A novel mutation in LMBRD1 causes the cblF defect of vitamin B(12) metabolism in a Turkish patient
JournalArticle (Originalarbeit in einer wissenschaftlichen Zeitschrift)
 
ID 1194081
Author(s) Gailus, Susann; Suormala, Terttu; Malerczyk-Aktas, Ayse Gül; Toliat, Mohammad R; Wittkampf, Tanja; Stucki, Martin; Nürnberg, Peter; Fowler, Brian; Hennermann, Julia B; Rutsch, Frank
Author(s) at UniBasel Fowler, Brian
Year 2010
Title A novel mutation in LMBRD1 causes the cblF defect of vitamin B(12) metabolism in a Turkish patient
Journal Journal of Inherited Metabolic Disease
Volume 33
Number 1
Pages / Article-Number 17-24
Abstract In the cblF defect of vitamin B(12) (cobalamin) metabolism, cobalamin is trapped in lysosomes. Consequently, cobalamin coenzyme synthesis is blocked, and cofactors for methionine synthase and methylmalonyl-coenzyme A (CoA) mutase are deficient. We recently identified LMBRD1 as the causative gene located on chromosome 6q13 and showed that 18 out of 24 alleles in unrelated patients carried the deletion c.1056delG (p.L352fsX18) (Rutsch et al. (Nat Genet 41:234-239, 2009). LMBRD1 encodes the lysosomal membrane protein LMBD1, which presumably facilitates lysosomal cobalamin export. Our patient is the second child of consanguineous Turkish parents. He presented on the second day of life with cerebral seizures due to intraventricular hemorrhage. Plasma homocysteine and urinary methylmalonic acid levels were elevated, and serum cobalamin level was decreased. Synthesis of both cobalamin coenzymes was deficient in cultured skin fibroblasts. The cblF defect was confirmed by somatic complementation analysis. Sequencing of LMBRD1 revealed the novel deletion c.1405delG (p.D469fsX38) on both alleles. Real-time polymerase chain reaction (PCR) revealed reduced messenger RNA (mRNA) levels in patient fibroblasts compared with controls. Transfection of patient fibroblasts with the LMBD1 wild-type complement DNA (cDNA) rescued coenzyme synthesis and function, confirming this new deletion as an additional cause of the cblF defect. This case adds to the spectrum of clinical presentations and mutations of this rare disorder of lysosomal transport.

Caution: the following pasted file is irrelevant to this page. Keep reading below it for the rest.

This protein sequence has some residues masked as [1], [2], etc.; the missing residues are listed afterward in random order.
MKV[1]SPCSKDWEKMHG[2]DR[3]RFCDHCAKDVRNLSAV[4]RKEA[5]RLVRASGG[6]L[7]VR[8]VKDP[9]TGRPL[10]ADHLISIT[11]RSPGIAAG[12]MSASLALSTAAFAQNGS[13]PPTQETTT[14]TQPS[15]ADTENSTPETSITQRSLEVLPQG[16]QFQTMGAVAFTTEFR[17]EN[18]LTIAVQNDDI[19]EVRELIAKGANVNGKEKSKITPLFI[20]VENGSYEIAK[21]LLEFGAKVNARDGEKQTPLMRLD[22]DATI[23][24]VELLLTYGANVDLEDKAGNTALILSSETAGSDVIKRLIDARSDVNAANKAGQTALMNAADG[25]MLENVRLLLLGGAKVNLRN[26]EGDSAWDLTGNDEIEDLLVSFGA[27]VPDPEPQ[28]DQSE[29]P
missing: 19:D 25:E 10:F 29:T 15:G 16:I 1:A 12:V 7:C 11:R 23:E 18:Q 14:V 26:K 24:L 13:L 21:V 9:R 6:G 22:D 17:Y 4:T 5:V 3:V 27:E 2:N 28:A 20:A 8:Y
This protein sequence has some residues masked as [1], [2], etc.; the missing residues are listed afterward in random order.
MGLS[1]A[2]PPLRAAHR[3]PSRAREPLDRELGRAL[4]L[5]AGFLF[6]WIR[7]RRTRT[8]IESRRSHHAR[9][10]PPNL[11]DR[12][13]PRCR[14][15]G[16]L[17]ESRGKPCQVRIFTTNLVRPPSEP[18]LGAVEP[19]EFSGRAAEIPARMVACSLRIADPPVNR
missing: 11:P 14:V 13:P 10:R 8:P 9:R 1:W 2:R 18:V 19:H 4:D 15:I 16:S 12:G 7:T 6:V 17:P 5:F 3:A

Publisher Kluwer
ISSN/ISBN 0141-8955
edoc-URL http://edoc.unibas.ch/dok/A6004311
Full Text on edoc No
Digital Object Identifier DOI 10.1007/s10545-009-9032-7
PubMed ID http://www.ncbi.nlm.nih.gov/pubmed/20127417
ISI-Number WOS:000274949100003
Document type (ISI) Journal Article
 
   

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